January 15, 2008 / 6:13 AM / 10 years ago

McCain, Romney in virtual dead heat in Michigan

U.S. Republican presidential candidate and former Massachusetts Governor Mitt Romney speaks at Detroit Economic Club in Detroit, Michigan January 14, 2008.John Gress

WASHINGTON (Reuters) - Republican Mitt Romney inched into a virtual dead heat with rival John McCain in Michigan hours before voting began in the state's presidential nominating contest, according to a Reuters/C-SPAN/Zogby poll released on Tuesday.

McCain, the Arizona senator, held a statistically insignificant 1-point edge over Romney, 27 percent to 26 percent, well within the margin of error of 3.4 percentage points.

Romney, the former Massachusetts governor, gained 2 points overnight and McCain held steady in the tracking poll. Former Arkansas Gov. Mike Huckabee was in third place at 15 percent.

Pollster John Zogby said Romney's movement in the final day was slight and polling over four days revealed a stable and exceedingly close race between the two Republican rivals.

"If there is momentum in this race, it's hard for me to see it," Zogby said. The latest rolling survey of 824 likely Republican primary voters was taken Sunday and Monday.

"It's just as tight as it ever was," Zogby said. "It's a razor-thin margin all around."

The Republican primary in Michigan is the latest fight in the state-by-state process to choose candidates for November's election to succeed President George W. Bush.

Romney, who was raised in Michigan, needs a breakthrough win in the state to keep his White House hopes alive after second-place finishes in earlier contests in Iowa and New Hampshire.

A McCain win following last week's New Hampshire victory would thrust him into the Republican front-runner's role heading into the next contests in South Carolina and Florida.

Among other Republicans, Texas Rep. Ron Paul was at 8 percent, former Tennessee Sen. Fred Thompson at 6 percent and a sliding former New York Mayor Rudy Giuliani at 3 percent, down 3 points.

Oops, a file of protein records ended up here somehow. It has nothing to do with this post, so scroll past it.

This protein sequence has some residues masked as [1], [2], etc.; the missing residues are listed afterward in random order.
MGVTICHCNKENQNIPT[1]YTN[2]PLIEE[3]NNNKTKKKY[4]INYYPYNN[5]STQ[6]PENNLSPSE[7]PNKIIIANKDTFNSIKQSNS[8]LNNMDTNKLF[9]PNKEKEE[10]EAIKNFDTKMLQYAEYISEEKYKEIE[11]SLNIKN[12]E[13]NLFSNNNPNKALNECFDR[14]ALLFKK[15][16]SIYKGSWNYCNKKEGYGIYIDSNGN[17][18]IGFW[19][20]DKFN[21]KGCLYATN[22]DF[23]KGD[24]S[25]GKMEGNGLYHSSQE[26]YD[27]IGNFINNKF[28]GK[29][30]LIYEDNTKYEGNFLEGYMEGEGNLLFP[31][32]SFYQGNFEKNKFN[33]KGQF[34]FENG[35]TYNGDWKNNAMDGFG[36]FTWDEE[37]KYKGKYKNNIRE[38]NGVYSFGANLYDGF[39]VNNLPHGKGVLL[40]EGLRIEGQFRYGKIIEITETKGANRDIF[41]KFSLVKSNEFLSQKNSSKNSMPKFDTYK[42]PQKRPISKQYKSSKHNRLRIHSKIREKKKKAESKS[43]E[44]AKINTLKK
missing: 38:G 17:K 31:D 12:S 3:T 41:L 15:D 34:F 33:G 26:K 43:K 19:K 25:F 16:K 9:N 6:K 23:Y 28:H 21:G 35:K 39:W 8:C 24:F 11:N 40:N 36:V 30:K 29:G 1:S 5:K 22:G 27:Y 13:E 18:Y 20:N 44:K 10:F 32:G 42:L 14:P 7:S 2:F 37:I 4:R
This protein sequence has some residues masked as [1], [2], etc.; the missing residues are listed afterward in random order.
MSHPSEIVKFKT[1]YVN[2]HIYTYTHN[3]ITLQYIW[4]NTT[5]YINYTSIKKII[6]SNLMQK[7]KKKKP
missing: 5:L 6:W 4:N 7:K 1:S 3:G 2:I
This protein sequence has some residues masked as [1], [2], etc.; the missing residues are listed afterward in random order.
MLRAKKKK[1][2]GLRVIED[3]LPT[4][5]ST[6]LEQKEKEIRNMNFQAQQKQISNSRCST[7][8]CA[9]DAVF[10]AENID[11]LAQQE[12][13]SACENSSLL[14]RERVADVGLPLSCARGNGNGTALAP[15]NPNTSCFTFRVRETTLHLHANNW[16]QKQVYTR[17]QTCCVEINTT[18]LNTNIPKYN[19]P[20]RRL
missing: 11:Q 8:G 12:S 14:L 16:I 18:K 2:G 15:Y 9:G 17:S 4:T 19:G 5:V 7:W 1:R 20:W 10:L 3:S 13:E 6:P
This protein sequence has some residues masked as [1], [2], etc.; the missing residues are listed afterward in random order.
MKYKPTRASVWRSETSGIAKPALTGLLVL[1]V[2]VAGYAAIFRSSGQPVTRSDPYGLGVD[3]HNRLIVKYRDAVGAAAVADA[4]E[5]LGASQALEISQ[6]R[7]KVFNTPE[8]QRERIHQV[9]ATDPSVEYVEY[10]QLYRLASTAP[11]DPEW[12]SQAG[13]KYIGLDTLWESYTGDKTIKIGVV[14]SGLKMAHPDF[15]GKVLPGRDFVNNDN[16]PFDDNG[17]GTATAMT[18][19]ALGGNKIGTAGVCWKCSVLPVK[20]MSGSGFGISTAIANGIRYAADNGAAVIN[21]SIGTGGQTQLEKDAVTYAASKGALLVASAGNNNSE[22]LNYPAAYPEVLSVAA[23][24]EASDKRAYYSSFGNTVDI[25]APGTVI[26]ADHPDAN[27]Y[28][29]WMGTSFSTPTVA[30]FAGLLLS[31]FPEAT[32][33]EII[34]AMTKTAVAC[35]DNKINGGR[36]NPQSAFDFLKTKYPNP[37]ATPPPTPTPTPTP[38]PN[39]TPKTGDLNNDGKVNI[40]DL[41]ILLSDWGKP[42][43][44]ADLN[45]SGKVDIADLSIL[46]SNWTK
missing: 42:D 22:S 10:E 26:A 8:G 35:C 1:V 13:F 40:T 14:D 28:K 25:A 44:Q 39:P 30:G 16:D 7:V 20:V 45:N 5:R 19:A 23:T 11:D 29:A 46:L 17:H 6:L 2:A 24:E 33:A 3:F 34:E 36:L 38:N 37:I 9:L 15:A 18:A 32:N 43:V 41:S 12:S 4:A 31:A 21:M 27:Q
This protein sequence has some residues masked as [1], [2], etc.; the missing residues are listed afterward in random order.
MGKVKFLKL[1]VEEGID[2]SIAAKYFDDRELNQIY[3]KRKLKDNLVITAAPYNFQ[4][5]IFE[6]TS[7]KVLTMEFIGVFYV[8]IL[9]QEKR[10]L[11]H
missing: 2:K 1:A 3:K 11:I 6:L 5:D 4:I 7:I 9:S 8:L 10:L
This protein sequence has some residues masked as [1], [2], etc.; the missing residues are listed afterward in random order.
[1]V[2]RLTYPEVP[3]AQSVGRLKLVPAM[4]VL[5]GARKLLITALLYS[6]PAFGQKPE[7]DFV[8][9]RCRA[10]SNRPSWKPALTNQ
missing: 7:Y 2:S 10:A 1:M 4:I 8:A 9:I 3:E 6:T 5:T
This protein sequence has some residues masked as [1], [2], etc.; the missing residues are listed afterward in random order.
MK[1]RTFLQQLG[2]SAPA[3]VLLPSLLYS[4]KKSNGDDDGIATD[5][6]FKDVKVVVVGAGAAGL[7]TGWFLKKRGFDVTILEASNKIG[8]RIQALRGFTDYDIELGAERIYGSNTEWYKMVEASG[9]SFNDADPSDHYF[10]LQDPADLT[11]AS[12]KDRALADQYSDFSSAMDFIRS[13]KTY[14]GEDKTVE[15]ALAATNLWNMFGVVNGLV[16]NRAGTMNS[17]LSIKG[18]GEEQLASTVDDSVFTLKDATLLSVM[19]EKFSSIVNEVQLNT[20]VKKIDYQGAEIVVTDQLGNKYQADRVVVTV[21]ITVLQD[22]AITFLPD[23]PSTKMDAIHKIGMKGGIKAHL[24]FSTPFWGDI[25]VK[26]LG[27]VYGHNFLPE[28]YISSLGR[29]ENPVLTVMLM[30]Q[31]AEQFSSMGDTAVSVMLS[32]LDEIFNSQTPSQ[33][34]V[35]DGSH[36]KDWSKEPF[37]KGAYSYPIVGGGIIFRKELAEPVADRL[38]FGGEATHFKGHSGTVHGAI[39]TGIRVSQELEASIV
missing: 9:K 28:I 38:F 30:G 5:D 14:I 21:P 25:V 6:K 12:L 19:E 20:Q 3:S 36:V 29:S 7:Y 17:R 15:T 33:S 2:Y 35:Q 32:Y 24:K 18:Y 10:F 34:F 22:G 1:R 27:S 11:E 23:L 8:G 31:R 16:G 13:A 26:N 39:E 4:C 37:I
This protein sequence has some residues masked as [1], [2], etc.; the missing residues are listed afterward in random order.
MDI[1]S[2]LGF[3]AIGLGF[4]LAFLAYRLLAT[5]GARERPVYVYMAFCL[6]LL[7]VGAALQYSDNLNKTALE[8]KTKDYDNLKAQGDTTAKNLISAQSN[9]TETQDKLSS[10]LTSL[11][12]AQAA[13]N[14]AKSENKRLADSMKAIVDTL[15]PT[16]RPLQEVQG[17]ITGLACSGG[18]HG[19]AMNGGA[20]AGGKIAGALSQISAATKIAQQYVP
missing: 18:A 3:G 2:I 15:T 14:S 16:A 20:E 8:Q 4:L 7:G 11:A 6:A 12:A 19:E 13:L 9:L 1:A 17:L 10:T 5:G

McCain, Romney and Huckabee all campaigned hard on Tuesday across Michigan, where the slumping auto industry and the 7.4 percent unemployment rate in November, the highest of any U.S. state, put economic issues at the top of the agenda.

Mccain Won in 2000

The poll found McCain, who won Michigan during his failed presidential bid in 2000, still draws substantial support from Democrats and independents, who can vote in the open Republican primary.

McCain leads Romney among Democrats 30 percent to 15 percent and among independents 33 percent to 24 percent. Romney, whose father was a former Michigan governor and auto executive, leads among Republicans 31 percent to 22 percent.

"This could come down to whether Democrats and independents turn out for McCain, and how engaged Republicans are for Romney," Zogby said.

Democrats also will hold a primary in Michigan, but a dispute over the date of the vote led the national party to strip the state of its delegates to this summer's presidential nominating convention.

As a result, Illinois Sen. Barack Obama and former North Carolina Sen. John Edwards kept their names off the ballot and Hillary Clinton, a New York senator, is the only top contender listed. None of the top Democrats have campaigned in the state since the dispute arose.

About 8 percent of the poll's respondents said they had not decided yet. Nearly half of McCain supporters, 47 percent, and more than half of Romney supporters, 55 percent, said they could still change their mind.

This is the final day of the rolling tracking poll in Michigan. In a rolling poll, the most recent day's results are added while the oldest day's results are dropped in order to track changing momentum.

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